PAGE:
Doing it Anyway

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I wasn’t sure if I’d write today. I’ve started a new course with Rachel Thompson, Lit Mag Love, which focuses on refining your approach to publishing in literary magazines. I’ve been working on that this morning, with this blog post nagging at the back of my mind.

In the last two weeks, I’ve felt my seasonal depression creeping in. The sun takes a little longer to rise, now; the leaves have all dropped and the hillsides are bare and grey. Some mornings, there is ice on the pond near our house and the woodstove is going almost all the time. I find the days are more work. It is work just to maintain some equanimity: I feel sadness out of nowhere. I acknowledge it and I try not to let it take over my day. I focus hard on engaging with the kids, on coming to the page and writing each day, on going to the yoga class I signed up for, on reading and on stepping away from social media when it’s too much. It is real work to do each of these things.

It helps to have a name for the thing, and a box to put it in. This is seasonal. This is because there is a lack of sunlight. This is not my fault. I will do all of the things that I know might help me: vitamin D, exercise, light box therapy, maybe talk therapy.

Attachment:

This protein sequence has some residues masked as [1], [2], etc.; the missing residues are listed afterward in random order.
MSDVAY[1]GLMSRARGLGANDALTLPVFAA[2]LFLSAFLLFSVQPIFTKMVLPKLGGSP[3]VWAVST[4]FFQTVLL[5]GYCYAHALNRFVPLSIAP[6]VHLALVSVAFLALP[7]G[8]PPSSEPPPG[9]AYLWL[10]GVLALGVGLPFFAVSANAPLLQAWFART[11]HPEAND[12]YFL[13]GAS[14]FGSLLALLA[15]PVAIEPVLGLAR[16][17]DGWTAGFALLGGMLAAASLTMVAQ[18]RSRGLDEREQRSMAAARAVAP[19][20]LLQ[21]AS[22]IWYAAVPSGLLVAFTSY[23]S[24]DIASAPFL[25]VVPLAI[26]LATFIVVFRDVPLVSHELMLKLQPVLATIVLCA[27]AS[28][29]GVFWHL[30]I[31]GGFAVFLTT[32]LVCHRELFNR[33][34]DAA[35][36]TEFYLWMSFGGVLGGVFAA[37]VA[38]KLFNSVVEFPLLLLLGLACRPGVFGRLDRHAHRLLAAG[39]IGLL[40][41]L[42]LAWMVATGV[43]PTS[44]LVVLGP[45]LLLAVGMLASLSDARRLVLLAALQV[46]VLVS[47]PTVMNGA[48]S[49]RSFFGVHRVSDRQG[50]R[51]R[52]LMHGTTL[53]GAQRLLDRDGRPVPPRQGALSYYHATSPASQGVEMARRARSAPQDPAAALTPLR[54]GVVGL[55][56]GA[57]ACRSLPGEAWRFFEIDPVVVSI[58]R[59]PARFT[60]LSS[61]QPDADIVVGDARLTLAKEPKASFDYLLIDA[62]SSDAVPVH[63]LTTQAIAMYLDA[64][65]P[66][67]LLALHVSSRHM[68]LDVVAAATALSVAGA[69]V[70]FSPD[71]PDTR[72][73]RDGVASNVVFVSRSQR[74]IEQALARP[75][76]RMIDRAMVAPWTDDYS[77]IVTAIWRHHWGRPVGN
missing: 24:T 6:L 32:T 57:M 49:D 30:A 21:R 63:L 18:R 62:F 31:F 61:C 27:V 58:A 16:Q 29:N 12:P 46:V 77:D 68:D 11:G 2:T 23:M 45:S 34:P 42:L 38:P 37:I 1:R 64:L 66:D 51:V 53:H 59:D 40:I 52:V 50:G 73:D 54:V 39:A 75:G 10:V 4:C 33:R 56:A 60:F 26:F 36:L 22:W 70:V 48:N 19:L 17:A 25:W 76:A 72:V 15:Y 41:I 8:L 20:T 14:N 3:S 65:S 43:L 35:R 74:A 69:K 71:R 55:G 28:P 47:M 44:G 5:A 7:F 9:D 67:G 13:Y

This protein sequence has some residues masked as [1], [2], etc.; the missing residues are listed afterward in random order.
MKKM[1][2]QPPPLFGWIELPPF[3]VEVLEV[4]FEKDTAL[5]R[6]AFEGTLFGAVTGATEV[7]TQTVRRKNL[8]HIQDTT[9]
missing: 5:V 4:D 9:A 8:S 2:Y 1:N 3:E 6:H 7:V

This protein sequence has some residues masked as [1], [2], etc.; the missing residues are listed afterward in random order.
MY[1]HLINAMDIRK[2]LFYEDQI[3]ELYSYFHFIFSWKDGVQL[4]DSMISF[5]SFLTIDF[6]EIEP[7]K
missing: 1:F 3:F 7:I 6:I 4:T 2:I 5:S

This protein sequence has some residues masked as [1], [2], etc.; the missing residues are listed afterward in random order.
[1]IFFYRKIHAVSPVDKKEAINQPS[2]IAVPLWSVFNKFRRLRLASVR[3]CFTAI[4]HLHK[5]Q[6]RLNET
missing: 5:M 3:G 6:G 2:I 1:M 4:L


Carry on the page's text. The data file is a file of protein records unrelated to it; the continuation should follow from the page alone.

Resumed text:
I’ll continue to focus on my writing life. Tomorrow I have a FaceTime appointment with someone who is editing my chapbook manuscript. We’ll talk about her suggestions and my hopes for the work. Next week we’re doing another spoken word open mic at the Westminster, and I’ll read some of my new poems. Last week, in Whitehorse, I went to an art opening and poetry reading and connected a little with the very active writing community there. I’ve decided to do that as much as I’m able. Each of these things gives me a bubble of anxiety, a flutter in my tummy that suggests I don’t belong, I’m not good enough, I’m a big faker. I take a few breaths and do the thing anyway.

It’s a strange place for me to be in, and feels quite new: to be fully conscious of what’s happening internally but not to be swept up in its tide. I’m curious but also apprehensive about this new place. Can I let these feelings exist in me and still continue to do the work of living? So far, I am.

For now, the early morning fog has lifted. The sun is shining through my window, warming me. I’m off to get something to eat before the live video portion of my course begins. I hope you’re doing well with whatever life has sent your way.

 

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Purpose and Clarity